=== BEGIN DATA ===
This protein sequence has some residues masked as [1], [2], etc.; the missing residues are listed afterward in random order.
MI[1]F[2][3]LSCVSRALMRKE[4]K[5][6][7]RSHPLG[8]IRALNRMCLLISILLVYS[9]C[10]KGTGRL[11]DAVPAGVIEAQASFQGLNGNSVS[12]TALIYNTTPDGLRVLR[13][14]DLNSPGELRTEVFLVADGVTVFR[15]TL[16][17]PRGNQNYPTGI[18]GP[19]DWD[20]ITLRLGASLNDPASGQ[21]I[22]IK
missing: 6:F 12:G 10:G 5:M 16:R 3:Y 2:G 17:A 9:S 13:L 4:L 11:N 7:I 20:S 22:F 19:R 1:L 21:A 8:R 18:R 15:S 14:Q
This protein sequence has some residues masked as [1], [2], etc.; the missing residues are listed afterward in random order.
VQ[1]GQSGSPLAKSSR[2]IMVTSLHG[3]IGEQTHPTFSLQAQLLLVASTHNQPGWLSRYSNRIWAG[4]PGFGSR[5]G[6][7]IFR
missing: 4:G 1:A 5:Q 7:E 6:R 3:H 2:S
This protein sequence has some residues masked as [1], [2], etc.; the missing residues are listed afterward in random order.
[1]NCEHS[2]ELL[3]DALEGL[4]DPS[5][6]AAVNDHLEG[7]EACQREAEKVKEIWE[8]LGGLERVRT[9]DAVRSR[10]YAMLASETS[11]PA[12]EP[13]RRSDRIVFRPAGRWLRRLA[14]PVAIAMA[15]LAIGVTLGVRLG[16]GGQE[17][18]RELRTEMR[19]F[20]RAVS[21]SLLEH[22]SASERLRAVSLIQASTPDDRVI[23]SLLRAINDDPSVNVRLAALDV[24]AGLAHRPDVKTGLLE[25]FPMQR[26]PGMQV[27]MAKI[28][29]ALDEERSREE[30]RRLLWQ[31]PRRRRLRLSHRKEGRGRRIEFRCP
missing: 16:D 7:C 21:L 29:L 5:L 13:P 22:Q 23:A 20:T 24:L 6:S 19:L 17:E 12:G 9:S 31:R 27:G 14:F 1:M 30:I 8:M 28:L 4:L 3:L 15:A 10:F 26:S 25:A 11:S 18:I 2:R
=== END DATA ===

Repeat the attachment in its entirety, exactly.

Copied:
This protein sequence has some residues masked as [1], [2], etc.; the missing residues are listed afterward in random order.
MI[1]F[2][3]LSCVSRALMRKE[4]K[5][6][7]RSHPLG[8]IRALNRMCLLISILLVYS[9]C[10]KGTGRL[11]DAVPAGVIEAQASFQGLNGNSVS[12]TALIYNTTPDGLRVLR[13][14]DLNSPGELRTEVFLVADGVTVFR[15]TL[16][17]PRGNQNYPTGI[18]GP[19]DWD[20]ITLRLGASLNDPASGQ[21]I[22]IK
missing: 6:F 12:G 10:G 5:M 16:R 3:Y 2:G 17:A 9:S 13:L 4:L 11:N 7:I 20:S 22:F 19:R 1:L 21:A 8:R 18:R 15:S 14:Q
This protein sequence has some residues masked as [1], [2], etc.; the missing residues are listed afterward in random order.
VQ[1]GQSGSPLAKSSR[2]IMVTSLHG[3]IGEQTHPTFSLQAQLLLVASTHNQPGWLSRYSNRIWAG[4]PGFGSR[5]G[6][7]IFR
missing: 4:G 1:A 5:Q 7:E 6:R 3:H 2:S
This protein sequence has some residues masked as [1], [2], etc.; the missing residues are listed afterward in random order.
[1]NCEHS[2]ELL[3]DALEGL[4]DPS[5][6]AAVNDHLEG[7]EACQREAEKVKEIWE[8]LGGLERVRT[9]DAVRSR[10]YAMLASETS[11]PA[12]EP[13]RRSDRIVFRPAGRWLRRLA[14]PVAIAMA[15]LAIGVTLGVRLG[16]GGQE[17][18]RELRTEMR[19]F[20]RAVS[21]SLLEH[22]SASERLRAVSLIQASTPDDRVI[23]SLLRAINDDPSVNVRLAALDV[24]AGLAHRPDVKTGLLE[25]FPMQR[26]PGMQV[27]MAKI[28][29]ALDEERSREE[30]RRLLWQ[31]PRRRRLRLSHRKEGRGRRIEFRCP
missing: 16:D 7:C 21:L 29:L 5:L 13:P 22:Q 23:A 20:T 24:L 6:S 19:L 17:E 12:G 9:S 31:R 27:G 14:F 1:M 30:I 8:M 28:L 4:L 3:L 15:A 10:F 26:S 25:A 11:S 18:I 2:R